Making Fire Panels Even More Reliable
24.11.2011 - Creeping shorts and creeping opens are a nightmare for every operator of critical transmission lines, in particular in fire alarm systems. They can not only trigger false alarms, m...
Creeping shorts and creeping opens are a nightmare for every operator of critical transmission lines, in particular in fire alarm systems. They can not only trigger false alarms, much worse they can inhibit alarm transmission and/or notifications that would otherwise warn residents of a fire. Improved supervision methods of transmission paths now considerably increase fire alarm system reliability.
European standard EN 54 Part 13 requires that transmission paths must be continuously supervised for creeping opens and creeping short circuits, reducing the risk of inhibited alarms and increasing overall safety levels. Bosch has developed a patented technology that continuously monitors all transmission paths for such creeping short or open conditions.
Once installed, every technical system is exposed to both environmental influences and human error. Fire alarm systems are no exception here. In a fire alarm system, sensors such as manual call points or fire detectors and actuators such as sounders and strobes are distributed in a building and connected to a fire alarm control panel via a wired bus. The bus is typically a 2-wire cable to transmit data and energy between the fire alarm control panel and the peripheral elements. For peripheral elements with high power consumption a 4-wire cable is typically used whereof 2 wires just transmit data and the other 2 wires transmit energy.
These ‘transmission paths' have to be continuously supervised: even in air-conditioned environments, metallic contacts can corrode slowly over time, and gases, humidity and aging may reduce the insulating characteristics of plastic sheaths. Human error includes everyday incidents such as drilling into cables without entirely destroying them or not tightening screw terminals while installing the fire alarm system. Sudden incidents and long-term developments alike can easily lead to creeping shorts and creeping opens that dramatically reduce the reliability and the functionality of fire alarm systems, specifically the transmission paths. Here a creeping short circuit is understood to be a slowly developing reduction of the resistance between two wires, for example in two-wire lines. A creeping open is thus a slowly developing increase in the line resistance of one, a pair or more wires. Both creeping opens and creeping shorts can inhibit data transmission and thus represent very real threats that may result in the loss of human lives and/or valuable assets if not detected in time.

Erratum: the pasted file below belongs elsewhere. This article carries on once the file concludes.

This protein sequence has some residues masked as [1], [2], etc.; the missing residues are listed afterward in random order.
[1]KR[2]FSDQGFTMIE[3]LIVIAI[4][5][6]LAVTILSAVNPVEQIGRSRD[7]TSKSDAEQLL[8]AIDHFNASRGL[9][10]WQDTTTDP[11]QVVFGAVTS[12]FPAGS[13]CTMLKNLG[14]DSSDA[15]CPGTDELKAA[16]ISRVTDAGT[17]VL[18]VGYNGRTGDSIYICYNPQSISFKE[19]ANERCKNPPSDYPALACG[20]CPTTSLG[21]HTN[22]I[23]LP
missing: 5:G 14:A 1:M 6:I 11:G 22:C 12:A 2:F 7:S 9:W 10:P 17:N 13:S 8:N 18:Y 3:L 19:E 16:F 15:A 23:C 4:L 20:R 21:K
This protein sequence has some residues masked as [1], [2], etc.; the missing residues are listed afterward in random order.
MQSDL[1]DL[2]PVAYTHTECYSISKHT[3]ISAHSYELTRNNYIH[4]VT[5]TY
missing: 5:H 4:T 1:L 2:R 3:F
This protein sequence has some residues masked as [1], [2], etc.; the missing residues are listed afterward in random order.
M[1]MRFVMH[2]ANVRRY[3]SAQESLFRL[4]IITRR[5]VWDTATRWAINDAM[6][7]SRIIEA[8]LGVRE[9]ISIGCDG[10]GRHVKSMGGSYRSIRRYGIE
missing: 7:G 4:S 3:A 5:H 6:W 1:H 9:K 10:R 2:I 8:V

In order to detect such conditions before a fault occurs during an emergency situation, EN 54-13 introduced prophylactic measures to detect creeping shorts and creeping opens in transmission lines. As a system standard, EN 54-13 does not stipulate the mandatory features of individual products but rather assesses the compatibility of system components in fire alarm systems.
To begin with, it differentiates between the functions of fire detection and notification, which are however typically combined in today's fire alarm systems. According to EN 54-13, detection refers to identifying a fire at the earliest possible moment and triggering notification and controls so that suitable measures can be initiated. The fire alarm system typically triggers acoustic and/or visible alarms to warn people in a building who might be at risk from the fire. All essential parts of the fire alarm system are designated type 1 components in EN 54-13, while components that are not stipulated to be mandatory, such as a log printer for example, are type 2 components. The standard requires that all system components of type 1 must be compatible with each other and all type 2 components must be connectable. Here, compatibility means that type 1 components must work together with the alarm control unit within specified limits (i.e. by supplier and EN54 standards) and connectability means that type 2 components must not adversely affect the operation of the fire alarm system in any way.